Do Pinterest Changes Matter For Music? Is It Time To Follow Kanye To Fancy?

FancyPinterest is clearly a social media powerhouse from time spent on site to traffic referrals. But Pinterest still feels like a poor fit for many musicians and changes that could affect discovery, such as the growing array of categories, are designed in ways that make marketing music more difficult. So is it time to explore Pinterest alternatives? Does Kanye West's interest in Fancy signal a new social network for music?

Pinterest continues to outperform many social networks for traffic referral and looks likely to soon pass Yahoo becoming the "fourth largest traffic source in the world." Pinterest also appears to be increasing time spent on site at the expense of other social networks.

So with all this engagement and traffic referral, as well as interest from music marketers, why hasn't Pinterest become a true center for music marketing? Some reasons include the visual focus of Pinterest and the specific demographics of the site but both videos and SoundCloud files are now pinnable and all demographics have an interest in music. Pinterest's audience seems likely to be one that would spend money on music and related merch of the artists they care about.

One aspect of Pinterest I've noticed that holds back individual artists and bands is the way they handle categories. Since individual pins are not tagged, the pins that will show up in featured categories are more likely to show up from boards dedicated to those topics whose pins are on-topic.

An individual artist who's generating lots of pics and pinnable content in addition to videos and audio will tend to pin content that would be tagged in different categories. But the Film, Music & Books section features YouTube videos and an assortment of other graphics related to music such as album covers but none of the other more personal content one might expect a musician to generate.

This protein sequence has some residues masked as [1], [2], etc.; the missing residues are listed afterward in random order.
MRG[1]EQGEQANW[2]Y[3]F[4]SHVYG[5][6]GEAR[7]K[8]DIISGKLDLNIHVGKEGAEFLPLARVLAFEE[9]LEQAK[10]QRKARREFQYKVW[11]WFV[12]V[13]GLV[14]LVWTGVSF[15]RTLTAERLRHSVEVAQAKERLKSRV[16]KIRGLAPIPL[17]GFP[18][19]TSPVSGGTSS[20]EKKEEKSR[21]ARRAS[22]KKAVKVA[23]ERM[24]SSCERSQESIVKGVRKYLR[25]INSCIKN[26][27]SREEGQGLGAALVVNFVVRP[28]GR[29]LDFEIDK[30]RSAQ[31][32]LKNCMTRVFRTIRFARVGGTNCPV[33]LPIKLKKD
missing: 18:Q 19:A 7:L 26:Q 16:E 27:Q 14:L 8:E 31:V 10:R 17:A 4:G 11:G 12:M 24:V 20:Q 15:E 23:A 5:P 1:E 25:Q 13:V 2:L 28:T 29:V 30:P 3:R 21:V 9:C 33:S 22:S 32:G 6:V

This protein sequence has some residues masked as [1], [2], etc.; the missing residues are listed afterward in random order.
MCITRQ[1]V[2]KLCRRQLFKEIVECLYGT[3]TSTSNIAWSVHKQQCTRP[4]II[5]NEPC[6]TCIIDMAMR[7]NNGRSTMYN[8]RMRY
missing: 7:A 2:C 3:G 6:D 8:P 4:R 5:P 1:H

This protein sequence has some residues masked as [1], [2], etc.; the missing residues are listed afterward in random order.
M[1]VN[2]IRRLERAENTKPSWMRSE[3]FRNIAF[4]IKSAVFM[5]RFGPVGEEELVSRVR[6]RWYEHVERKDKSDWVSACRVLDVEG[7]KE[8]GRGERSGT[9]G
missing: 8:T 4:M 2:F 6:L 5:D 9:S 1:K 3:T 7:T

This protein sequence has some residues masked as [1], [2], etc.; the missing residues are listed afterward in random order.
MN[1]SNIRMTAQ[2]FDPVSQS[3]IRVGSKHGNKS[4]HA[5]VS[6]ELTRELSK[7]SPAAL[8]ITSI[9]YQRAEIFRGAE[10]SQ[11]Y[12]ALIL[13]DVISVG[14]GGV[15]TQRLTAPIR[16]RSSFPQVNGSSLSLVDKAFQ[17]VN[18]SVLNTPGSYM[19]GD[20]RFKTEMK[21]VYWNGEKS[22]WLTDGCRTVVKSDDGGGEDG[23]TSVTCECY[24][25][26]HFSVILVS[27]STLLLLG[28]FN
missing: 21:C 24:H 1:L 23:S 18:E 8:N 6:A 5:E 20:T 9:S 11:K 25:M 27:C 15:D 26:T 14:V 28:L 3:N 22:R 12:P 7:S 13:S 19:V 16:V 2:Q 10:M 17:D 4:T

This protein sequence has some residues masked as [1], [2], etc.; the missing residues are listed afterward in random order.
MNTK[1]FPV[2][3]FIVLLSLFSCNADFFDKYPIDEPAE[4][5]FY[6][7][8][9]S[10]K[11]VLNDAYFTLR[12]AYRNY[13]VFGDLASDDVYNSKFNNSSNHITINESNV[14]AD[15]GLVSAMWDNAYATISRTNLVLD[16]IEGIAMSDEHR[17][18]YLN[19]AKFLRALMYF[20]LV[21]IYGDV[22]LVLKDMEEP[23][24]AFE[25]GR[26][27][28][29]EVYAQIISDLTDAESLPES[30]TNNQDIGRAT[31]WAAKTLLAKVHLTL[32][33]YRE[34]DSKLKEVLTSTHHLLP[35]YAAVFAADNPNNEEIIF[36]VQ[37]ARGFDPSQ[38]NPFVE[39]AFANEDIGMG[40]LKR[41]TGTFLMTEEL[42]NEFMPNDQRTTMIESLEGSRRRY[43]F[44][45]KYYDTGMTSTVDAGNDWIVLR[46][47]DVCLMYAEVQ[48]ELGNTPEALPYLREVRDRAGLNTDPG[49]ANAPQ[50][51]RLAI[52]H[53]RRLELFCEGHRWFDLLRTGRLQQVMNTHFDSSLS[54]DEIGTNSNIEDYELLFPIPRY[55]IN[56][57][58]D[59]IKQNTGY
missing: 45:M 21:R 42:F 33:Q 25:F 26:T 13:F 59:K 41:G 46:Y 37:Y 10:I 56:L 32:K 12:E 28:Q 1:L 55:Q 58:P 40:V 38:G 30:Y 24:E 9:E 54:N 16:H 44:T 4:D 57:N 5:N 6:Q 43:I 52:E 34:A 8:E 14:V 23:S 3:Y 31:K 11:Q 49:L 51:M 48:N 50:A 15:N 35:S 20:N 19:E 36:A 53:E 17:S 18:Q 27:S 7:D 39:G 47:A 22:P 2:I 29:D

Though every such platform has its limits would a competitor working related but distinguishable territory, such as Fancy, be a better fit for musicians? Kanye West's recent tweet and pic with Fancy CEO Joe Einhorn received a bit of attention though Apple's possible acquisition generated more visibility.

But Kanye's interest in Fancy and Joe Einhorn seems less a statement about its suitability for music and much more about Kanye's interest in design and business. Fancy's focus is very much product driven, much more a design mag than the upscale woman's mag of Pinterest, and their move into ecommerce fits that focus.

You can find out quite a bit more about Fancy in this excellent interview with Joseph Einhorn that includes history and demographics. He maintains that they are less a competitor with Pinterest and more a competitor with Amazon.

As with Pinterest, Fancy's ultimate relevance to music marketing is not whether or not one is the better platform for music but whether or not one fits a particular act, especially if there's a demographic fit with the audience and a content fit for showcasing one's music and merch.

More: Top Pinterest Tools & Tips For Music Marketing

Hypebot Senior Contributor Clyde Smith (@fluxresearch) maintains a business writing hub at Flux Research and blogs at Crowdfunding For Musicians. To suggest topics for Hypebot, contact: clyde(at)fluxresearch(dot)com.

Share on:

1 Comment

  1. It completely makes sense for Pinterest to become a true center for music marketing. With other tools being integrated like Splurgy and ShopVibe which is great for consumers and even better for marketers, why not capitalize more on music marketing. Your article reminds me of a place that I’m already working with that provides a number of services and out-of-the-box approaches for PinLeague marketers. PinLeague is one of the best Pinterest Influencer Networks out there and just wanted to spread to word to others who may be in need of Pinterest services. Thanks again for the article.

Comments are closed.